Dry wines from the Anjou area were mostly an afterthought for a significant amount of time, both for the producers of those wines (who produced them using grapes that weren’t excellent enough for their sweet wines) and for the consumers of those wines.
In point of fact, the unassuming dry white wines produced in this area are still hardly mentioned in the majority of wine textbooks, guides, and reference books. It’s possible that this is due to the fact that, as the short reference for these wines on Jancis Robinson’s website puts it, they’ve been “distinctly varied.”
But things are shifting in their nature.
White Dry Hipster Shirt
Similar to the situation in many other less well-known wine areas across the globe, younger and more independent winemakers have been able to locate vineyards in Anjou that they may either purchase or rent at prices that are affordable for them.
These young hopefuls have opened up business and have begun producing some really intriguing wines, the majority of which are made using methods that are sustainable and/or minimally interventionist. In a similar vein, the younger generations of many historically significant family estates have made a discernible turn toward quality and away from quantity in recent years.
The end product of this process may now be experienced gustatorily.
Anjou Blanc is currently recognized as a reliable and flavorful source of dry Chenin Blanc, and the vintners who work in the area are progressing toward having a more in-depth discussion about the region’s unique terroir.
To put it another way, producers in this wine-growing area, which is relatively generic in nature, are struggling with concerns pertaining to their identity and significance in the industry.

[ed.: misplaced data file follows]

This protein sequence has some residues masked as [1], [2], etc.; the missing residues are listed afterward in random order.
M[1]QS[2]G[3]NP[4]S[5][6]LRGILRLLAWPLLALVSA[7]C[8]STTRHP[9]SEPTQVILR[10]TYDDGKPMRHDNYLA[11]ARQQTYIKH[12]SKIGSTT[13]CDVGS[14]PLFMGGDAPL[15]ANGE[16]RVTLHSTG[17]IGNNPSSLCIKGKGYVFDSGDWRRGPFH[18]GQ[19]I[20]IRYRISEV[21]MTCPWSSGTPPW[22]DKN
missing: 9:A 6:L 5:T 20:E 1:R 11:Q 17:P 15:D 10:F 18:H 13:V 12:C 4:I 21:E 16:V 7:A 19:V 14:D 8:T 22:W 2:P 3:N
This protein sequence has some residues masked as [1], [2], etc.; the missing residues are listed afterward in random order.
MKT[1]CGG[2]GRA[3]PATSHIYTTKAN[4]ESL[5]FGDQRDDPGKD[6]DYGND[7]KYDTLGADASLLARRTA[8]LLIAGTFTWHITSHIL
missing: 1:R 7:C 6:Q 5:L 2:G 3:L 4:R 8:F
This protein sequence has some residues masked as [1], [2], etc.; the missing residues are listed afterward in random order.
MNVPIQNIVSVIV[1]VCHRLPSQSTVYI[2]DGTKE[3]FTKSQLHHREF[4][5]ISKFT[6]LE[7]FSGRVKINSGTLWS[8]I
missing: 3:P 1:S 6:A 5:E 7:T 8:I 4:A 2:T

Within the approximately 1200 hectares of Chenin vineyards that are included in the Anjou appellation, there have been suggestions made about the definition of “crus.” In point of fact, the tasting that I participated in on my most recent trip was intended to highlight these crus, which are not yet codified in wine law but which, according to local anecdotal evidence, seem to have a following.
The wines we tasted were grouped together under the following crus: Montchenin, Ronceray, Saint Lambert dont Bonnes Blanches, Secteur Ardenay, Faye d’Anjou, Bonnezeaux-Burnizellius, Saint Aubin de Luigné, Pierre Bise, Aubance Calcaire, Aubance, Martigné Briand, la Tuffière, Huillé, Le Coudereau, Les Rouillères, and Le Puy de Mont.
Unfortunately, we were only allowed to sample a very small number of wines from each of the crus (in some instances, a cru was only represented by a single wine), and we were not given sufficient information on the characteristics of each of these sites to help us differentiate between them.
Even though some of the cru names included words like “calcaire” (the French word for limestone) or “blanches” (which means white), we were never told whether the soils of each cru were of the blanc or noir variety. For example, we were never told whether the soils of each cru were of the blanc or noir variety.
Due to the fact that the outcome of my analysis of these wines with regard to their quality and taste did not produce any obvious thematic winners or losers among these crus or presumed soil types, I came to the conclusion that the organization of my notes below by cru would not be of much assistance to you.
I have instead just provided a list of the wines that I believed merited attention, and as I often do, I have not bothered to share with you the wines that scored lower than 8.5 on my estimated scale. Instead, I have just listed the wines that I felt merited attention.